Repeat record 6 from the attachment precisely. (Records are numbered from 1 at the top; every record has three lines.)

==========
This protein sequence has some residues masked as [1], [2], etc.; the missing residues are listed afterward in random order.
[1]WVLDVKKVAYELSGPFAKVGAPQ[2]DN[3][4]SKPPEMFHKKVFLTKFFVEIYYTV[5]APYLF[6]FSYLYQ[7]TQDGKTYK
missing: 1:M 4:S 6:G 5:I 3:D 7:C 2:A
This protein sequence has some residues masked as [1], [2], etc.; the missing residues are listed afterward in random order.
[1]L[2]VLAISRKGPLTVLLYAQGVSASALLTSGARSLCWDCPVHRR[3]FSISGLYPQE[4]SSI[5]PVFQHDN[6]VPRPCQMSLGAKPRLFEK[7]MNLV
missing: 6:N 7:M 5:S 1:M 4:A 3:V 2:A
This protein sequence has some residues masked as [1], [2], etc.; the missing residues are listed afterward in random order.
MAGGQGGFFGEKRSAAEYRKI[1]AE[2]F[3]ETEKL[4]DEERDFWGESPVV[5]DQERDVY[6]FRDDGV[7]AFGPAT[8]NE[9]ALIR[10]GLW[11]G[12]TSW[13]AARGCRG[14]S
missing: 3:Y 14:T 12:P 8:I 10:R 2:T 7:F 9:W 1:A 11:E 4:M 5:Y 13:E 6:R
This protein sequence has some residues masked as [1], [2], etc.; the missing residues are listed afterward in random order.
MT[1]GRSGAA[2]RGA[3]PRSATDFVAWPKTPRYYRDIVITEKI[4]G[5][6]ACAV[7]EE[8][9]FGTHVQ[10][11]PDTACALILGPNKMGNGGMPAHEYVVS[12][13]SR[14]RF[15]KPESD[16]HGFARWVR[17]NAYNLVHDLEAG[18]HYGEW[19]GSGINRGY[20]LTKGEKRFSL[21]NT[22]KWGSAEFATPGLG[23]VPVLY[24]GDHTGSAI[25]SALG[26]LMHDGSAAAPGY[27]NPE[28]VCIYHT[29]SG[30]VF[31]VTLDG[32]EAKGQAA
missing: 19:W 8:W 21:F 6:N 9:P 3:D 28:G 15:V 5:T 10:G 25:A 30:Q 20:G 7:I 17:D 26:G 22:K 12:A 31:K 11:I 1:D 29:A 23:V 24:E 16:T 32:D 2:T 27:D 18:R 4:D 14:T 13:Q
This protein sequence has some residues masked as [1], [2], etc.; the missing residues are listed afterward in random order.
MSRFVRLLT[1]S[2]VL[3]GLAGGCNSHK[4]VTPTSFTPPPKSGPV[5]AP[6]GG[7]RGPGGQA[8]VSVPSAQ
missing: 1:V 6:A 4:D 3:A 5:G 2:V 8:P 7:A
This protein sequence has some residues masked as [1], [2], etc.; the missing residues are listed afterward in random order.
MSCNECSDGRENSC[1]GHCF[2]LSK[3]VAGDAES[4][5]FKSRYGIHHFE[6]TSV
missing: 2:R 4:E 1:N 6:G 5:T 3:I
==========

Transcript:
This protein sequence has some residues masked as [1], [2], etc.; the missing residues are listed afterward in random order.
MSCNECSDGRENSC[1]GHCF[2]LSK[3]VAGDAES[4][5]FKSRYGIHHFE[6]TSV
missing: 2:R 4:E 1:N 6:G 5:T 3:I